Leon Rooke shares the quality of love in his short story, “A Bolt of White Cloth”. Rooke shows that love has the ability to produce the greatest happiness in the lives of people, but hardships must follow in order to achieve this love. Love comes in many forms as it is an emotion that can be expressed differently varying from person to person. Rooke uses magical realism by introducing an Eastern stranger that sells white cloth with magical qualities. The price, however, is love.
The writer puts this effect on the reader to stimulate senses of idea or emotion. The poem is also called “Oranges” so it shows how the poem really is a symbolization of hope. The words orange and fire are good connotations that helps create effect in the poem because it shows how these are symbols that stimulate emotions from the poem. Soto uses metaphor as a literary device when he says, quote, “I peeled my orange that was so bright against the gray of December”, meaning that the description of the oranges intense, “bright” color in contrast to the wintery “gray” of the landscape brings all the focus onto the orange in the speaker’s hands. Soto uses another metaphor when he says, quote, “That, from some distance, someone might have thought I was making a fire In my hands”.
“Famous” is humble because the author changed the meaning of famous to not be exclusive towards certain groups of people. It is appreciative because the poem recognizes ordinary things that are famous to one another because of their function. “Famous” uses sensory details to draw the readers into a world where everything is recognized for its functions. For example, the bent photograph is famous to the one who carries it. Small things similar to this aren't noticed because of its appearance.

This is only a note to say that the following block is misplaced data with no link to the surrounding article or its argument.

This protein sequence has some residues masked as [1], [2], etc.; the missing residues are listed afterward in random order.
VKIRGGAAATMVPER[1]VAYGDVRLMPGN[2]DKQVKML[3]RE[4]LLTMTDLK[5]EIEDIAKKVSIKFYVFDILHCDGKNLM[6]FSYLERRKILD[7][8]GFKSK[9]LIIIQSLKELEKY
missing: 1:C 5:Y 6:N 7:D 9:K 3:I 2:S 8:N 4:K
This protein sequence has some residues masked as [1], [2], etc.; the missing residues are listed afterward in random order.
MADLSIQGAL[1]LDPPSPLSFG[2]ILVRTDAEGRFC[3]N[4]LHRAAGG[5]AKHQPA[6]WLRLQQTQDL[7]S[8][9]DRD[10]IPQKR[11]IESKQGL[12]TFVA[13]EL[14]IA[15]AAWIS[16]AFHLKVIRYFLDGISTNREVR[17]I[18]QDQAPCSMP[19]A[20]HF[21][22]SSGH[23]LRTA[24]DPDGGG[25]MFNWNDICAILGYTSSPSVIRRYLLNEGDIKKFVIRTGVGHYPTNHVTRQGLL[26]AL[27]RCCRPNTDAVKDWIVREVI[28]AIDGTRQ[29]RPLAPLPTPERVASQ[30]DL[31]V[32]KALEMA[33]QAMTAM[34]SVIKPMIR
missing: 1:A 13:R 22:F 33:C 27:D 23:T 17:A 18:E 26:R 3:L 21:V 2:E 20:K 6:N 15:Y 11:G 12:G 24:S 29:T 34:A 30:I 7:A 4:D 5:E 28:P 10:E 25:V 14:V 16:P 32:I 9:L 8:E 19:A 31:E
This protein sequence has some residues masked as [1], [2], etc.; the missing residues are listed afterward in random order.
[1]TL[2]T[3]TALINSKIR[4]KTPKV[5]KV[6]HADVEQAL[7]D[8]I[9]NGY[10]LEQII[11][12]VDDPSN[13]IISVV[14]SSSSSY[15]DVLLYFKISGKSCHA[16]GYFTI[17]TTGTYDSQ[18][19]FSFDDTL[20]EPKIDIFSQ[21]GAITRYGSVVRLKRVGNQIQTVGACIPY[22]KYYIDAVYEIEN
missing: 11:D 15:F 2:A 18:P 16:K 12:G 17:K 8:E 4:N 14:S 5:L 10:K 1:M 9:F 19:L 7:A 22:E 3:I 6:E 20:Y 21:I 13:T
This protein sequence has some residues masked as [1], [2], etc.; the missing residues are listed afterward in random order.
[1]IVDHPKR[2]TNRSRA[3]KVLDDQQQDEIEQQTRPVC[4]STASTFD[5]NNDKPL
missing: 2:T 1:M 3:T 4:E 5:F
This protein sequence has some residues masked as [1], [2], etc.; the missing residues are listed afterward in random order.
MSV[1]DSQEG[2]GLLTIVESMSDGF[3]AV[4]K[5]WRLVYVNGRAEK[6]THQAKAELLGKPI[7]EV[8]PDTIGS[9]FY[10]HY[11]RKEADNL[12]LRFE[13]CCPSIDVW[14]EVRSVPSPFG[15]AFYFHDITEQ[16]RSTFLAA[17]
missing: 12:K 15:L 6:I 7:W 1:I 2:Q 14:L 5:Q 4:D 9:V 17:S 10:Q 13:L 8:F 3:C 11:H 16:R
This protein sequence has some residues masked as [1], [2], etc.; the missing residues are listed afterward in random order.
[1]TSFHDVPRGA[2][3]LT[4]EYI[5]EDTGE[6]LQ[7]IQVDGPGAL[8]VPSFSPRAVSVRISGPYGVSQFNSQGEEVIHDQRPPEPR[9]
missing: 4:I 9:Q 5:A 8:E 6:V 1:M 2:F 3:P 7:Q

Paterson also argues that we usually justify our lies to escape punishment, avoid disapproval, or to spare someone’s feelings. At the same time that I believe it is acceptable to lie to spare someone’s feelings, I agree that those small fibs help society function. According to Paterson, “white lies are the oil for the machinery of daily life.” In other words, those little white lies comfort us. White lies are reassuring and make us feel secure, so we accept them. Although Paterson does not say so directly, she apparently acknowledges that for the right reason, white lies are fine.
German Romantics believed strongly in the nature of religion (not Catholicism), but the importance of believing in something that attracts you closer to a higher entity. Personal faith and religion was considered helpful for individuals who wanted to live a humble and graceful life. German Romantics also felt strongly about the aesthetics of life and the nature of all things; how they looked, how the simplest things could be the most beautiful. The mutual desire was to leave their viewers in awe, experiencing a sense of emotion that could not be put into words; an example of this would be the painting “Wanderer Above a Sea of Mist and Fog” by Casper David Friedrich. This painting is quite extraordinary, as it touches many bases and can leave any viewer wondering what the artists message is.